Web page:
The 2015 United Nations Climate Conference, which is slated from 30 November to 11 December this year, expects outcomes that include Intended Nationally Determined Contributions (INDCs), country-wide climate change mitigation and adaptation commitments. World leaders gathered in Lima last month for the 20th Conference of Parties (COP 20), designed to set the stage for strong climate change agreements in Paris this 2015.

WWF believes that with the increase in solar, an additional increase in wind energy installation targets is a firm, next step that the DOE can commit to. Philippine Climate Change Commission Vice-Chair Lucille Sering last month stated that the country is committed to submit an INDC by June – the first pledge by a developing country.

Clean and renewable sources of energy such as geothermal, hydro, wind and solar energy are among the Philippines’ few competitive advantages, especially since the country has no significant deposits of fossil-fuels. Its continued reliance on imported fuel has made Philippine electricity rates among the highest in Asia.  

Increasing RE Support Will Lower Philippine Electricity Prices

Pay close attention naysayers, non-believers, and those in doubt still, here are some facts you should be aware of as well as where we should focus our efforts as a nation.

In 2001, the Electric Power Industry Reform Act (EPIRA) was implemented to limit the cost of electricity. At that time, the Philippine power generation mix was composed of 37.29% RE and 62.71% fossil-fuels. Unfortunately, RE share dropped to 28.37% a decade later.

The price of imported fuels fluctuates wildly. “Most of our power rate jumps were caused by generation cost hikes. With fossil-fuel prices continually rising due to dwindling supplies and soaring demand, the cost of our electricity shall rise even further. The best solution is to use existing RE resources to shield us from the cost volatility of fossil fuels,” says WWF-Philippines Climate Change Head Atty. Gia Ibay.

In 2013, WWF’s global Seize Your Power campaign called on financial institutions, private investors, pension funds and governments to avoid fossil-fuel investments and instead support clean and affordable RE sources.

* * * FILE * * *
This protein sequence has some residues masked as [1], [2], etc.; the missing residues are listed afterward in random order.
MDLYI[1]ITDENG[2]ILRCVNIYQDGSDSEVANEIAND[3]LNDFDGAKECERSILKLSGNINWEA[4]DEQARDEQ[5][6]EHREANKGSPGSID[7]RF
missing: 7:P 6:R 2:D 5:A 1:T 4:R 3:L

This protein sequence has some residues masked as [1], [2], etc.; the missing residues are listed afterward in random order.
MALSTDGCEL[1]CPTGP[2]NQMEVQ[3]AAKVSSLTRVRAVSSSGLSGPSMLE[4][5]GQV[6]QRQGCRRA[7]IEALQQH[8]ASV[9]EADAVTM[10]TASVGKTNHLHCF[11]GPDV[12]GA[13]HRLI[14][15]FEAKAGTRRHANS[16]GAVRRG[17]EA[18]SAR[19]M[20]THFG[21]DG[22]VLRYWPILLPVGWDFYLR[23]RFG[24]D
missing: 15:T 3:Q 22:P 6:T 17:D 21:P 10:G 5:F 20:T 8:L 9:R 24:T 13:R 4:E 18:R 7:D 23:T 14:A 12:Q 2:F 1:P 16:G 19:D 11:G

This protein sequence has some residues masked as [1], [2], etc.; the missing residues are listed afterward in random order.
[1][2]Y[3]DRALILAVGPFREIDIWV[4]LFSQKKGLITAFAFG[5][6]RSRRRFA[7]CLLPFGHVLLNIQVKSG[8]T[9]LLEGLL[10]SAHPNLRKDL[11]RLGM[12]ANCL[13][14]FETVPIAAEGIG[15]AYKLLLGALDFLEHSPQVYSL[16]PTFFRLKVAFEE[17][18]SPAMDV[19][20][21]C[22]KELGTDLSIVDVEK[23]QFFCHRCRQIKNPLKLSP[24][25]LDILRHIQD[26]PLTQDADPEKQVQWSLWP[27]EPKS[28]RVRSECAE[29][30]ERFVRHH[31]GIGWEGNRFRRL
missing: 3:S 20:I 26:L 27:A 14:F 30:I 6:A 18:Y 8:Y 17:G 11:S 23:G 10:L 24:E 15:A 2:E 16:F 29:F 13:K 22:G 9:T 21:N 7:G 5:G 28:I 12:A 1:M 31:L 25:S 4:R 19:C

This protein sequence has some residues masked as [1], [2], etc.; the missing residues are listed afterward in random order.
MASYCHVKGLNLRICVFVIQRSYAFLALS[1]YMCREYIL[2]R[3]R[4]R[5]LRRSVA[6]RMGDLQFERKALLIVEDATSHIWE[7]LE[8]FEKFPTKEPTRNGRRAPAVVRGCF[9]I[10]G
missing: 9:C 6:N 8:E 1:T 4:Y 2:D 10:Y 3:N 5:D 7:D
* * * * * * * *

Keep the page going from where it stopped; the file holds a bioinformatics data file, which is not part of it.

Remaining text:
RE can provide a stable source of electricity at a constant price for years, especially with the implementation of the government’s Feed-in Tariff (FiT) system. Under this system, RE projects are guaranteed a rate for the electricity they produce per kWh that will be held constant for the next 20 years, with the Energy Regulatory Commission (ERC) doing periodic reviews to adjust rates for foreign exchange and inflation.

This means that the price of RE-generated electricity will continuously become cheaper over time. Many RE plants can also be directly embedded onto certain key areas to further reduce the cost of electricity, eliminating the need for transmission and distribution lines to deliver electricity from power plants to households.

Unlike fossil-fuels where VAT is applied to add to existing cost, RE has been given a 0% VAT rate. In contrast, the International Energy Agency forecasts a steady increase in the cost of coal and other fossil-fuels over the next decade.

In short, increasing RE share will make electricity more affordable for Filipinos in the long run. WWF-Philippines aims to continue its Seize Your Power campaign by convincing both public and private sectors that RE is the primary solution to the country’s power needs. Seize the Wind, which encourages stronger support for Philippine wind farms, is its first phase.

“What better way to demonstrate leadership before the Paris talks than to show that the Philippines embraces clean and renewable sources of energy?” asks Ibay. “It’s time for us to divest from fossil-fuels and prepare for a windfall of clean and affordable power for all Filipinos!”